|Valerian Madatov was born Rostom Madatian in 1782 in Avetaranots, Karabakh of the Melik nobility. At the age of 15 he left Karabakh for St. Petersburg with some Karabakh noblemen to ask the Russian empress Catherine the Great to help them liberate Karabakh from Muslim control. During his stay in Petersburg, young Madatov decided to stay there and join the military. For the next 10 years Madatov would spend his time training and serving in lower officer ranks.
Madatov saw his first action in 1809 on the Danube, at the storming of the Brailov fortress, where he recieved his first order. After that he recieved medals and orders one after the other. In 1810 Madatov was transfered to the Alexander Hussar Regiment. As a commander against the Turks he proved himself to be involuable. For his actions against the Turks he was given the Cross of St. George.
During the war against Napoleon, Madatov was the commander of Alexander Hussar Regiment. At the first chance of battle against the armies of Napoleon, he gave a great blow to the Saxons, and forced them to give up their arms and surrender. Madatov would never fail his soldiers at that particular theater of the Napoleonic campaign. After Napoleon started his retreat to France, Madatov's regiment was right there chasing the French emperor all over Europe, and his most distinguishing action was the capture of hundreds of thousands of French troops during the battles up to Vilna. For those brave actions he was made a Colonel and recieved a gold sabre with the insciption: "For bravery." At the end of December Madatov's regiment crossed the Nieman and defeated the Saxons once again, and captured General Nostitsia. For that he recieved another Cross of St. George. Madatov was also made a Major-General after fighting in a decisive battle in Germany with a wouned arm. Still not fully recovered from his wound, Madatov was there to march his men across Paris. He would stay in France as a commander of the occupational forces as a Commander of the Hussar Brigade until he was called back in 1815 to serve in the Caucasus, especially in Karabakh. Madatov spent 10 years back home in the Caucasus. Unlike Russian officers, Madatov knew most of the languages of the Caucasus and could communicate and relate with the people much better. He helped bring short peace to a region that has not seen peace for a long time.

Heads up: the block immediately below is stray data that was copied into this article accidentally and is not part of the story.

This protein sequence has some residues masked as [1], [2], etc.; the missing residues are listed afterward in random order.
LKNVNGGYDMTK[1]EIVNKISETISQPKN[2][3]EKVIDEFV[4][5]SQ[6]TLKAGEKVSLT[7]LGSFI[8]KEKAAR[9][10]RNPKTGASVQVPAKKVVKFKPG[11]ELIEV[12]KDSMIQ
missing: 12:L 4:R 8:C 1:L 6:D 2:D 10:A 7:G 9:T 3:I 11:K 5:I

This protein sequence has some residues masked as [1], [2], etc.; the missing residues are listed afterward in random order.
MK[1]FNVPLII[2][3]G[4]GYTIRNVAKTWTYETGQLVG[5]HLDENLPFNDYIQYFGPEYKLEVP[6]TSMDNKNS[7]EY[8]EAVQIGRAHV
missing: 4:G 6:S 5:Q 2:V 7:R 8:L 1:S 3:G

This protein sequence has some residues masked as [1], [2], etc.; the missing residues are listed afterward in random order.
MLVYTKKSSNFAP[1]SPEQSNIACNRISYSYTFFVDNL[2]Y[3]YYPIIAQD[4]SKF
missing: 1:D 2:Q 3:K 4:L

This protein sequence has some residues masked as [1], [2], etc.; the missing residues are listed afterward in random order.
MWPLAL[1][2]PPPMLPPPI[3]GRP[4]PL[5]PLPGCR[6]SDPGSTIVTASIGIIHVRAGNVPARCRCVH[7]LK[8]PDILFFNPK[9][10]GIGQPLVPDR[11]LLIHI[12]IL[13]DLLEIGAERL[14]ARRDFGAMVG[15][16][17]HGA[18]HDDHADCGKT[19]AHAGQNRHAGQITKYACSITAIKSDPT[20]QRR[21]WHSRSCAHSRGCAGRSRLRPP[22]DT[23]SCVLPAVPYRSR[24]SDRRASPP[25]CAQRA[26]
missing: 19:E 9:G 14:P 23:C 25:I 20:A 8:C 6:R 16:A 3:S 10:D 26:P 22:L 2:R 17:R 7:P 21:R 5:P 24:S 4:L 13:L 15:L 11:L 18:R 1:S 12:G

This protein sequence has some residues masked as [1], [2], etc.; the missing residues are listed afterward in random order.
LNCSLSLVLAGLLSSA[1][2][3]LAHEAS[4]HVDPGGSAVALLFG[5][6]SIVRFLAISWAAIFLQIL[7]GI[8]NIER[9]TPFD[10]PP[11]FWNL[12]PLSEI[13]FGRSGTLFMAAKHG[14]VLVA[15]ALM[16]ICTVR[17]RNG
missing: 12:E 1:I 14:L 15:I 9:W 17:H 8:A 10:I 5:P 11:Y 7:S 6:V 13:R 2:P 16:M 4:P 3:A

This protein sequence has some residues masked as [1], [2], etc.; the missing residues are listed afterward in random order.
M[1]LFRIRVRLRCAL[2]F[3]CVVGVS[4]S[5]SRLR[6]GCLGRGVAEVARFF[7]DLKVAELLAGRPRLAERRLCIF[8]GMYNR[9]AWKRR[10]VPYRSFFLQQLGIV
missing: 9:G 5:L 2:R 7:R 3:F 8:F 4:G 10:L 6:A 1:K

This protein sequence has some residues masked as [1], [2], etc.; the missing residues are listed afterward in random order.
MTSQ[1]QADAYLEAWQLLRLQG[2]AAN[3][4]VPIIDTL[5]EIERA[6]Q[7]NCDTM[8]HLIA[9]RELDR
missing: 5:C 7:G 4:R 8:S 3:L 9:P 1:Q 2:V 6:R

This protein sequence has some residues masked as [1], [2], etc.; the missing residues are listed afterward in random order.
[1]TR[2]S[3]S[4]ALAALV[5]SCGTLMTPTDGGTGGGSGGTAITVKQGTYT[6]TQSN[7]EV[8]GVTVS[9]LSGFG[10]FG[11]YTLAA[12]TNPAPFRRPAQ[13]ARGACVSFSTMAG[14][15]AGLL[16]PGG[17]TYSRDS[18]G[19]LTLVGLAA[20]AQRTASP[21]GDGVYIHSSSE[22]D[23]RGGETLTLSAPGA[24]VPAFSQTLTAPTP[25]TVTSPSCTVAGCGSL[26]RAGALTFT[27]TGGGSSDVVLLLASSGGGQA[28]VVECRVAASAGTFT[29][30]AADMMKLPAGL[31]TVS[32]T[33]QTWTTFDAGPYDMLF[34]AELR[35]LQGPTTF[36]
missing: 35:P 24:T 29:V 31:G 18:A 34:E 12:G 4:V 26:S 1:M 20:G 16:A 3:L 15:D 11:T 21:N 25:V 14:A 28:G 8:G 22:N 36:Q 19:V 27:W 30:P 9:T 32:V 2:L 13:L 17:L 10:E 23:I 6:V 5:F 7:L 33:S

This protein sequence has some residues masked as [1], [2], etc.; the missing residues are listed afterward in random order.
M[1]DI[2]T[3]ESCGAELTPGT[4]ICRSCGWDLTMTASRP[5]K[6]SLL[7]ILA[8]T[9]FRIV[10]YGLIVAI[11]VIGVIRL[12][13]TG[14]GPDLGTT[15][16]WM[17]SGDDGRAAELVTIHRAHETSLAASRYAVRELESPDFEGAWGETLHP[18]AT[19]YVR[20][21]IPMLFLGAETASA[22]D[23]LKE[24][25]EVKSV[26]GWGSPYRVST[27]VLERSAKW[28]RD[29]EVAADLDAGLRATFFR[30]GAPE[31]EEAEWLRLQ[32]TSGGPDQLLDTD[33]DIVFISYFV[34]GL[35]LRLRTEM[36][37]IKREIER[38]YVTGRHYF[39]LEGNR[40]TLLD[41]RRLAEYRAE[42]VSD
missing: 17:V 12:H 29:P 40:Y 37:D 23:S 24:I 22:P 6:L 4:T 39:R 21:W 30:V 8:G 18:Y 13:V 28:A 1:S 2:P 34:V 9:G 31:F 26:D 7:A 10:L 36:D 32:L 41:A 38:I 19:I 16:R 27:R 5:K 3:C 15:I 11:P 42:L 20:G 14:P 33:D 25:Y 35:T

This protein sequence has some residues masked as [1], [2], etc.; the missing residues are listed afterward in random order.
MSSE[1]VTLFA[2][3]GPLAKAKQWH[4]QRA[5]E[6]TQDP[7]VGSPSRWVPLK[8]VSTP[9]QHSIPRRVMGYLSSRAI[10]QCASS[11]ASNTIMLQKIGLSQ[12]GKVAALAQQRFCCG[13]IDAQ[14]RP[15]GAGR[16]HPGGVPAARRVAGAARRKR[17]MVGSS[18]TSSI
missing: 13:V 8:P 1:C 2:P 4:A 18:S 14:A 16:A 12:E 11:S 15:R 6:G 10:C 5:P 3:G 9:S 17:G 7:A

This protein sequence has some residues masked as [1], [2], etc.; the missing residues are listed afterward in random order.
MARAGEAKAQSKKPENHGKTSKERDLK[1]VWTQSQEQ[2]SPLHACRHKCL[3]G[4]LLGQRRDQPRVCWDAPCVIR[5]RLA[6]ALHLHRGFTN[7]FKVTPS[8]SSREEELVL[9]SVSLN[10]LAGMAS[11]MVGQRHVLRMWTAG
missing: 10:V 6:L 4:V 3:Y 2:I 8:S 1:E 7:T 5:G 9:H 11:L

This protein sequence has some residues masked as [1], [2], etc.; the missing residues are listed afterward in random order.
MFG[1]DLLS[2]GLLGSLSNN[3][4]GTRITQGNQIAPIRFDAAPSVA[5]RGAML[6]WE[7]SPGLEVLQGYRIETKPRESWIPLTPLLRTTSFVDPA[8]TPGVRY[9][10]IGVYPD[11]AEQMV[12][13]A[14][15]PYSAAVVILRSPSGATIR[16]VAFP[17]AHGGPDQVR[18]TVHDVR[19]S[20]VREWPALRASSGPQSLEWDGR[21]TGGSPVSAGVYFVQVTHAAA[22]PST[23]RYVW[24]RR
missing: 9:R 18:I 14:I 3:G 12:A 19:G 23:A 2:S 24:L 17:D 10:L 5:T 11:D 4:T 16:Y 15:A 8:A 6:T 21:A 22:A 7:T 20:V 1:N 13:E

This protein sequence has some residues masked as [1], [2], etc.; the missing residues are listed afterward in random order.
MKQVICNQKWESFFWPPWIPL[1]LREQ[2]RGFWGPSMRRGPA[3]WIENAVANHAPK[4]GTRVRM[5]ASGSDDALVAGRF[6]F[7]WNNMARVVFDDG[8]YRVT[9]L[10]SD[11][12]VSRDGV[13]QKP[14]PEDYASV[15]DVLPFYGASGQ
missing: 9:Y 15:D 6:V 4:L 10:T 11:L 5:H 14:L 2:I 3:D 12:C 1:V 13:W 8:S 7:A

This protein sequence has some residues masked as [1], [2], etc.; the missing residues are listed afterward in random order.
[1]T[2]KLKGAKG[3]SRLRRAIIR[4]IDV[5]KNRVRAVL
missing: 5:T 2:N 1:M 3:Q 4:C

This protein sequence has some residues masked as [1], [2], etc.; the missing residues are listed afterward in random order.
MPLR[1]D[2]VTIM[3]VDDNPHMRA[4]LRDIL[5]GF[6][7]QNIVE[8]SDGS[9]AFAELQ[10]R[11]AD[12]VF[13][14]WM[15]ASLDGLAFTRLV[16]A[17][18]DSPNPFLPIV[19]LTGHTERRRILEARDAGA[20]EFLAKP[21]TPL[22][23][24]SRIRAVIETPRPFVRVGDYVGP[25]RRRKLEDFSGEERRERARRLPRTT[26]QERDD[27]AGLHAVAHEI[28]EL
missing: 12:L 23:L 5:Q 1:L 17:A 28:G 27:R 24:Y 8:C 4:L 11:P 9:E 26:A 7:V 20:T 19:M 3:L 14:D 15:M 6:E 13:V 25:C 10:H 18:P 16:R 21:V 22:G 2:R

In 1826 Persia attacked Karabakh, killing and tourturing the population. At the sound of the news Madatov hurried to Tiflis to take command of the forces which would push the Persians from Karabakh, Armenia, Gerogia, and the rest of the Southern Caucasus. When Madatov's forces reached the field of battle, Madatov ordered a full scale attack, an attack which would surprise and paralyze the Persians. Madatov never let up on the enemy and finaly drove them out across the Arax River. In 1826 Madatov was made Lieutenant General. He concluded his legendary career doing what he knew best, fighting the Turks at the Danube. He helped to push the Turks out of the Balkans, and three years later, in 1829, he died.
Madatov was a perfect example of the Karabakh military tradition. He proved that a Melik could not only win against the Turks and Persians in the Caucasus, but that he could beat the Turks in Europe and the French in their own empire.